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Sony clears major hurdle to Internet TV with Viacom channels

Sony's fully online TV service -- the first of its kind -- is coming, but it's no cable killer yet. It seals a big deal for Viacom channels like Comedy Central, Nickelodeon and MTV.

Sony executive Andrew House announces the company's virtual pay-TV service at CES 2014. Sarah Tew/CNET

Sony's coming cloud-based TV service will carry 22 Viacom networks at launch, the companies said in a release Wednesday.

The deal is a milestone in the technology and entertainment industry's ambitions for a fully online pay-TV service, one that gives you the most popular networks of your cable provider but delivers them over the Internet. It has been a goal for a plethora of companies but has largely remained out of reach. Apple and Google have been said to be in pursuit, and for nearly a year, Intel was the only company to outright broadcast its plans to launch one. Sony went public with its goal at the Consumer Electronics Show in January, saying it plans to pilot a cloud-based TV service this year that combines live television content with on-demand and DVR.

The deal Wednesday signifies Sony has cleared the major hurdle that has tripped up its rivals -- securing the programming.

Though the service appears it will lack the full breadth of channels to rival pay-TV services from cable and satellite companies, it is Viacom's first-ever agreement to provide its networks for an Internet-based live TV and video-on-demand service. Though Viacom is only one television company of about nine that comprise the vast majority of TV channels consumers in the US watch, it is one of the biggest. It will provide 22 channels for the Sony service, which include Comedy Central, MTV, Nickelodeon, BET, CMT, Spike, TV Land and VH1.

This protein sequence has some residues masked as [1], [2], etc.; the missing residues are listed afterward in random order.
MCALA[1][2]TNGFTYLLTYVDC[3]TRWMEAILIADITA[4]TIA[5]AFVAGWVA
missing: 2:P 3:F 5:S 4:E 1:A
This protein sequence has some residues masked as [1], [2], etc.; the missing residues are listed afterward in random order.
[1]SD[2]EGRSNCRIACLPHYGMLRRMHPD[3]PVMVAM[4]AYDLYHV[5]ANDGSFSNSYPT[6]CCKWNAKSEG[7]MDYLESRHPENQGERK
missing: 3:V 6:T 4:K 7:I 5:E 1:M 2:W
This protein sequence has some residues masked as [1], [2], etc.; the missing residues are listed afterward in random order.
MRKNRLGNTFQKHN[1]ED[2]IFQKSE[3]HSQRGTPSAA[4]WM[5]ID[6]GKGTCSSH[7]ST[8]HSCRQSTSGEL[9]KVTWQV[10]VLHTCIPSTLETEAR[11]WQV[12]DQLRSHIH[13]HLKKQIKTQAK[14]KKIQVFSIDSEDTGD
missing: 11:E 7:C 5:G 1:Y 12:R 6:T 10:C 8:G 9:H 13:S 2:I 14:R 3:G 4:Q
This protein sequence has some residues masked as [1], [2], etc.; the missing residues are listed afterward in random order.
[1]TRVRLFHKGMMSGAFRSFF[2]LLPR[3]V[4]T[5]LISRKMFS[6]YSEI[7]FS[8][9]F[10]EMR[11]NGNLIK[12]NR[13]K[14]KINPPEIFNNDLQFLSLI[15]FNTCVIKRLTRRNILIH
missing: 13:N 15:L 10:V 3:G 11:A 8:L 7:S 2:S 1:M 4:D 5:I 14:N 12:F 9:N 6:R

"Viacom always strives to create transformational opportunities that combine consumer value and technological innovation," said Viacom CEO Philippe Dauman, in a release. "Given our young, tech-savvy audiences, our networks are essential for any new distribution platform, and we're excited to be among the many programmers that will help power Sony's new service and advance a new era for television."

Last year, Dauman said at a UBS investor conference that a so-called "over-the-top" TV service had "a very strong chance" of arriving in 2014.

The companies didn't provide details such as a launch date. They said the service will offer Internet-based live TV and video on demand "from major programmers," including Viacom. Among the Viacom content is at least 22 "linear networks" (that's the one-show-after-another channel you watch on your TV live), access to Viacom's TV Everywhere websites and apps, and Viacom's full video-on-demand package.

Financial terms were not disclosed. Sony shares traded on the New York Stock Exchange were up less than a percentage point at $19.35, and Viacom's were down less than a percentage point at $79.12 in recent trading.

In March, Dish Network took the lead in turning Internet TV into reality when the satellite television provider unveiled a deal with the Walt Disney Co., owner of such networks as ABC and ESPN, to give Dish the right to stream video, live and on demand, as part of an Internet-delivered television service. But the Sony deal with Viacom represents the first totally stand-alone Web TV service to secure the content rights to be viable.

Update, 7:48 a.m. PT: With further details of the service and context.